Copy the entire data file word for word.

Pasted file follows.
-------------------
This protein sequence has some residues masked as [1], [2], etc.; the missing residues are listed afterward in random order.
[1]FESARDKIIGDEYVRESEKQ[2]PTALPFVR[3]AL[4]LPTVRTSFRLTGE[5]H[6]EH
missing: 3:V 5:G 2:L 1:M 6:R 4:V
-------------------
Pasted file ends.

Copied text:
This protein sequence has some residues masked as [1], [2], etc.; the missing residues are listed afterward in random order.
[1]FESARDKIIGDEYVRESEKQ[2]PTALPFVR[3]AL[4]LPTVRTSFRLTGE[5]H[6]EH
missing: 3:V 5:G 2:L 1:M 6:R 4:V